Finally, there is the question of shale gas: how much there is, how much is recoverable, how much it will cost — and will ingrained British nimbyism ever let proper exploration begin?
After three years of inaction, the Coalition decided to encourage, cautiously, exploratory drilling, starting in politically sensitive West Sussex. In the next year or so we can expect more drilling of the Bowland Shale in Lancashire, where two well-funded companies, Cuadrilla and Igas, have substantial concessions. Centrica, owner of British Gas, has “farmed in” to the Cuadrilla operation, paying £60 million to fund six wells.
The British Geological Survey (BGS) report into shale potential was published by DECC earlier this year after lengthy political delay. It mostly confines itself to an assessment of the Bowland-Hodder Shale, which runs across the country from the Lancashire coast to Yorkshire, Humberside and Lincolnshire, and as far south as Derby. The BGS central case is that there are 264 trillion cubic feet (tcf) in place, which compares with Cuadrilla’s estimate of 200 tcf in just its concession around Blackpool. At this stage, any attempt to estimate how much of this can be technically produced, let alone at an economic cost, is guesswork. However, going by American experience, a conservative estimate is that 10 per cent of gas in place can be produced economically: 20 tcf from Cuadrilla’s area, or 26 tcf from the wider area considered by the BGS.
To put this into context, the North Sea has produced 85 tcf since 1970, and remaining proved reserves are 8.7 tcf. These numbers are elastic, and depend on price, fiscal regime, technology and geology. But they demonstrate that in time Britain’s shale resources should prove nearly as important as the North Sea has done.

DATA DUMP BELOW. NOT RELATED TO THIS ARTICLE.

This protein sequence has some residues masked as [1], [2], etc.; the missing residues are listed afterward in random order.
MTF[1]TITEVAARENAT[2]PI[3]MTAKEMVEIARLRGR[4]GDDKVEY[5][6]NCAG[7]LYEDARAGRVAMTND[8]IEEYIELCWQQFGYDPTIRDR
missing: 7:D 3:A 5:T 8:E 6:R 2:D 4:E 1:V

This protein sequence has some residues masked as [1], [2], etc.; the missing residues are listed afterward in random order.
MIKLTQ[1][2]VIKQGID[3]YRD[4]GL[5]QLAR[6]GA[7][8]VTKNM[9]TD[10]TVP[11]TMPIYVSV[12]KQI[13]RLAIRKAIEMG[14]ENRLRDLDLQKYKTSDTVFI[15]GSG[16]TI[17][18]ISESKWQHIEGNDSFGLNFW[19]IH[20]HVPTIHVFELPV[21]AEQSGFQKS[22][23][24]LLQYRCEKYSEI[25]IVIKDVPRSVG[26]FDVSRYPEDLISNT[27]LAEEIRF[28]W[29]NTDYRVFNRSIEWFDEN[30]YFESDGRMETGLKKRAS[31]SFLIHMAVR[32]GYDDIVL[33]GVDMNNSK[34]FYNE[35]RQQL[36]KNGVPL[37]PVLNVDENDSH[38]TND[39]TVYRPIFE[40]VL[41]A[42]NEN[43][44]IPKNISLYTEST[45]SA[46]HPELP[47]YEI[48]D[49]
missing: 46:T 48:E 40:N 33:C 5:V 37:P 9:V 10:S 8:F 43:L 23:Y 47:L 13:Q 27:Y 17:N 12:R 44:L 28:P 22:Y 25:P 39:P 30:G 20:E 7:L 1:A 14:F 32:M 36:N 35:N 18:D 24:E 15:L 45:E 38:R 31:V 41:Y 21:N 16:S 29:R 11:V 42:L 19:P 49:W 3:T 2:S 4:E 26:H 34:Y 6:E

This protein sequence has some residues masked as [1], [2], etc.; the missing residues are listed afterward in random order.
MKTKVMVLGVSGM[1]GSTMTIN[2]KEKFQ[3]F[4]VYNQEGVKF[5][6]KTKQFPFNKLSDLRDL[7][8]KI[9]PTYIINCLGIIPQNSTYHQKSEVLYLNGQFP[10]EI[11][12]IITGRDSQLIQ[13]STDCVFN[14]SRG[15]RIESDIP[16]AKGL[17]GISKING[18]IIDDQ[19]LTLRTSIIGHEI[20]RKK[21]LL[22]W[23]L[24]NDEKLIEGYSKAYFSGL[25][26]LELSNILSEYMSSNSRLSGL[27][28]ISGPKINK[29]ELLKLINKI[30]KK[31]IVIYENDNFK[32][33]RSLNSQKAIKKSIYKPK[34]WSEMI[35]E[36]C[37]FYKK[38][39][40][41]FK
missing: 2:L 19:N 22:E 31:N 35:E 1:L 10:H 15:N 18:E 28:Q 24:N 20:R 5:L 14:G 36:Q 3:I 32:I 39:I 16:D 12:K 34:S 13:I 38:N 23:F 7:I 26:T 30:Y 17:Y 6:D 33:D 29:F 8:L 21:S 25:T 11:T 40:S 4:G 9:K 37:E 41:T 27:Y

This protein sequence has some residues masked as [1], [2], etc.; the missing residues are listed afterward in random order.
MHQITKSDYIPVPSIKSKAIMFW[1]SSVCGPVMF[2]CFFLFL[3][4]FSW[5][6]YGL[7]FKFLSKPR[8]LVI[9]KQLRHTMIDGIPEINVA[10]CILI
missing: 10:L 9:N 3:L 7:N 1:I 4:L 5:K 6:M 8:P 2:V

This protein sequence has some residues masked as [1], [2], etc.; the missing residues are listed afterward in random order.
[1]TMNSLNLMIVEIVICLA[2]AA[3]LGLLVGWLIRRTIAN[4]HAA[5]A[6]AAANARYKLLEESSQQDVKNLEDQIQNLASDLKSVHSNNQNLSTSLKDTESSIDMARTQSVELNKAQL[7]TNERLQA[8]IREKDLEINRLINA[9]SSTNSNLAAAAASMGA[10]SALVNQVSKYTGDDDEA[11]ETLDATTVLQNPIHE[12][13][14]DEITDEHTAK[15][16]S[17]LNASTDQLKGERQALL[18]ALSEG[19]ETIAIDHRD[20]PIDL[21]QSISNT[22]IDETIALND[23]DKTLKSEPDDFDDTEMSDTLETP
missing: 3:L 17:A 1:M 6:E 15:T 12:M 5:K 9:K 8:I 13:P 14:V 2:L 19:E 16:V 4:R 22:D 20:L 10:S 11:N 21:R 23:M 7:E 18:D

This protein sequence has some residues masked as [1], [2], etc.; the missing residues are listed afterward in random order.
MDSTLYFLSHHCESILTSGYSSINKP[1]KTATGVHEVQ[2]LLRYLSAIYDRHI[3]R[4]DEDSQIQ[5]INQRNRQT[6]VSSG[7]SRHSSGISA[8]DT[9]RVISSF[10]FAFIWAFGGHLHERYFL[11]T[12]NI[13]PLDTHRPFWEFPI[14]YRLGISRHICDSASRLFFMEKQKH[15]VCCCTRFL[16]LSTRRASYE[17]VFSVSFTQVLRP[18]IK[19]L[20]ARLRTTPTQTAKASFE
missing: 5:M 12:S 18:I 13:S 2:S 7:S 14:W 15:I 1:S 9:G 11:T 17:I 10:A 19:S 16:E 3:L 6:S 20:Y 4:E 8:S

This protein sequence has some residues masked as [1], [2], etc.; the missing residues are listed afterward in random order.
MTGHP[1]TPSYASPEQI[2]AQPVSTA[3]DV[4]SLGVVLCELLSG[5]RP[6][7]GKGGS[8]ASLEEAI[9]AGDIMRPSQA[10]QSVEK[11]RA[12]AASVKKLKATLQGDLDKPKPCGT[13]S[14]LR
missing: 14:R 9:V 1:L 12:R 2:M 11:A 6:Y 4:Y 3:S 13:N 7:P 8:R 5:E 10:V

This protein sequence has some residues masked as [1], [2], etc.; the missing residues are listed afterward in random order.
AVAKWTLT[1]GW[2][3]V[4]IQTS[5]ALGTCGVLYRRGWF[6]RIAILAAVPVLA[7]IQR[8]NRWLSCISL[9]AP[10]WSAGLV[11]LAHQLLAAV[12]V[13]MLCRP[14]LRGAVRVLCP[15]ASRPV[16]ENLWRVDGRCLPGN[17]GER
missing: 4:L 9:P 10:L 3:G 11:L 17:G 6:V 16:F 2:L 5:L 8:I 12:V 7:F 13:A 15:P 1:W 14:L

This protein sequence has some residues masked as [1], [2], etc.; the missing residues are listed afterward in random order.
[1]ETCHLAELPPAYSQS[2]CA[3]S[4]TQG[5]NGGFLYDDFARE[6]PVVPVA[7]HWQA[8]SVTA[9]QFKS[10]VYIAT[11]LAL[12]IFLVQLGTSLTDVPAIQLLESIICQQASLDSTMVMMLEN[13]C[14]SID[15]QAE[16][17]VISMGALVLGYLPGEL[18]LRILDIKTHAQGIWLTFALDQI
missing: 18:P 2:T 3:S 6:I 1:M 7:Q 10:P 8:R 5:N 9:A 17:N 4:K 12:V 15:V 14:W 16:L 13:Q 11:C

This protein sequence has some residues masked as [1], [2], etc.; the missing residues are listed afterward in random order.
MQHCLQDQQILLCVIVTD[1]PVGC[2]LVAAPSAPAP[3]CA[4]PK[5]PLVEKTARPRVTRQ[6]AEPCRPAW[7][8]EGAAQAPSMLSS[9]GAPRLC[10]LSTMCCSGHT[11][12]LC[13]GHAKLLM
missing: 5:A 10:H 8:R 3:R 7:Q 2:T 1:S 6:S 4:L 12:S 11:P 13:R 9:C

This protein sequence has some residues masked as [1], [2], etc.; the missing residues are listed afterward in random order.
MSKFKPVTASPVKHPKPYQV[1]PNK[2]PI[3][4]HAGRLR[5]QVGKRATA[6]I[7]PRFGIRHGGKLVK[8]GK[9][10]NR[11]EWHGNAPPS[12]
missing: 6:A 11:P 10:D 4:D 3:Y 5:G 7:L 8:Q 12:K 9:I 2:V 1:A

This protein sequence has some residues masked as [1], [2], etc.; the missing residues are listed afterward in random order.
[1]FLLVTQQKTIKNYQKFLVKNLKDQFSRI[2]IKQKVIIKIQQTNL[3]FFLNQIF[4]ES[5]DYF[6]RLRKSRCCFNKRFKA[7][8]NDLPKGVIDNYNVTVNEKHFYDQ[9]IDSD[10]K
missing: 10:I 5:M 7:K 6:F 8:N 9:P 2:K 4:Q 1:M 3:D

But politically, shale is a long-term consideration. The politicians who now realise that their policies are inevitably inflating the cost of energy to the electorate also know that the benefits of shale probably won’t be felt until 2020. Meanwhile they need to respond to the general disenchantment both with competitive markets and with renewable subsidies.
On the Left, many are calling for a partial renationalisation, certainly at retail level. They argue that as there is little to choose between energy retailers, whom they accuse also of price-gouging, it would be better to have one publicly owned retail electricity agency, with a monopsony in the wholesale market and a monopoly in retail.
The Tories are in disarray. On October 23, David Cameron told the Commons that he would like to scale back some of the subsidies. That will prove difficult while he is in harness with the Liberal Democrats.
The fundamental problem is the commitment, made by the last Labour government and restated by the Coalition, to derive 20 per cent of total energy and 30 per cent of electricity from renewable sources by 2020. Cameron seems to have neither the philosophical inclination nor the political courage to offer the electorate the possibility of scaling down or removing those objectives after the next election. But without cheap energy, he cannot win.